EMI EMC Tutorial:
What is EMI & EMC?
Electromagnetic Interference (EMI):
The process by which disruptive electromagnetic energy is transmitted from one electronic device to another via radiated or conducted paths (or both) is known as Electromagnetic Interference.
The capability of electrical and electronic systems, equipment, and devices to operate in their intended electromagnetic environment within a defined margin of safety and at design levels or performance without suffering or causing unacceptable degradation as a result of electromagnetic interference(EMI).
EMI & EMC Terminology:
A frequency range containing coherent EM radiation of energy useful for communication purposes - roughly the range from 9 kHz to 300GHz. This energy may be emitted as a by-product of an electronic device's operation. Radio frequency is emitted through two basic mechanisms:
- Radiated Emissions - The component of RF energy that is emitted through a medium as an EM field. Although RF energy is usually emitted through free space, other modes of field transmission may be present.
- Conducted Emissions - The component of RF energy that is emitted through a medium as a propagating wave generally through a wire or interconnect cables. Line conducted interference(LCI) refers to RF energy in a power cord or AC mains input cable. Conducted signals propagate as conducted waves.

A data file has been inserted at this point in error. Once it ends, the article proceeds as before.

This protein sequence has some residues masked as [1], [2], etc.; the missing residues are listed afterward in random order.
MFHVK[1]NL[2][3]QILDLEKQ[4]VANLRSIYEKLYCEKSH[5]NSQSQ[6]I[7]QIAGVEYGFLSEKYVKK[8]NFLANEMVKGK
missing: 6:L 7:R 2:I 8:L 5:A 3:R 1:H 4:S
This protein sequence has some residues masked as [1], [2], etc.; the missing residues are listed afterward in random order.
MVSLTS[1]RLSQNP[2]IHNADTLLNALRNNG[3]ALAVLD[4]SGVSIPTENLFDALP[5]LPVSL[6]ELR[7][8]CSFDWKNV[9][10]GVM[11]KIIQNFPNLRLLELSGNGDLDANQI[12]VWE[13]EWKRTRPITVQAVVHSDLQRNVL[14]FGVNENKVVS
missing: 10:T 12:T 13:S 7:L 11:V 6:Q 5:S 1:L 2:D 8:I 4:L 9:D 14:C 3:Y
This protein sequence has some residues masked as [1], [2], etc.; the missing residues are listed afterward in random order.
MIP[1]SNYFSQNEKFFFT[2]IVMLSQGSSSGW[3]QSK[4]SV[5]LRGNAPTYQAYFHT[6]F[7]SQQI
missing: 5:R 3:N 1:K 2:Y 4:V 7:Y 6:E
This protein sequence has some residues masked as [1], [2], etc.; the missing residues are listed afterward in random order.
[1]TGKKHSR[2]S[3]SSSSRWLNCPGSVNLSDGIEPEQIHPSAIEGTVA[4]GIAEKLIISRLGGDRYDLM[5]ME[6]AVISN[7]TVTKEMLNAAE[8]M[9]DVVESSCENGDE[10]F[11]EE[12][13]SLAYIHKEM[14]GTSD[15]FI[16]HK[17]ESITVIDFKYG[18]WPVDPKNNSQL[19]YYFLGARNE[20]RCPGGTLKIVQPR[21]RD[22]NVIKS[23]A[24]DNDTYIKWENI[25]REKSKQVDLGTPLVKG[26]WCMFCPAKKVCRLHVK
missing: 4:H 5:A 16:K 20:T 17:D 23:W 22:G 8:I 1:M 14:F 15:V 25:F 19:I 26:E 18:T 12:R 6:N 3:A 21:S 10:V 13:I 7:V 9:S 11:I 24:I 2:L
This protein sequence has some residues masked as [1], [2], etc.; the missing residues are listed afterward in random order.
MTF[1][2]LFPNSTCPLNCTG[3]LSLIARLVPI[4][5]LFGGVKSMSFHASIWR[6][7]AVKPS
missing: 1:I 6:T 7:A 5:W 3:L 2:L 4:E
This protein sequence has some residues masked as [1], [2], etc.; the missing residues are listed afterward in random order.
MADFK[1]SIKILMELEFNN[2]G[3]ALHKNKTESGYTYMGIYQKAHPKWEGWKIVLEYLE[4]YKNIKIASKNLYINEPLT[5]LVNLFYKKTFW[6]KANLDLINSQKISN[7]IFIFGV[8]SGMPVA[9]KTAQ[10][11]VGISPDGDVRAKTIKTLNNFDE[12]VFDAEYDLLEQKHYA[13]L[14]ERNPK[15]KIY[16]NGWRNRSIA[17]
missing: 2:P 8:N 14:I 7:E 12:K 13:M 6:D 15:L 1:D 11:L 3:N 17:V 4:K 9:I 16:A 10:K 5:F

Immunity - A relative measure of a device or system's ability to withstand EMI exposure while maintaining a predefined performance level.
Radiated Immunity - A product's relative ability to withstand EM energy that arrives via free space propagation.
Conducted Immunity - A product's relative ability to withstand Em energy that penetrates through external cables, power cords, and input-output(I/O) interconnects.
Susceptibility - A relative measure of a device or a system's propensity to be disrupted or damaged by EMI exposure to an incident field. It is due to lack of immunity.
Electrostatic Discharge(ESD): A transfer of electric charge between bodies of different electrostatic potential in proximity or through direct contact.
Line Impedance Stabilization Network(LISN): A network inserted in the supply mains load of an apparatus to be tested that provides, in a given frequency range, a specified load impedance for the measurement of disturbance voltages and which may isolate the apparatus from the supply mains in that frequency range.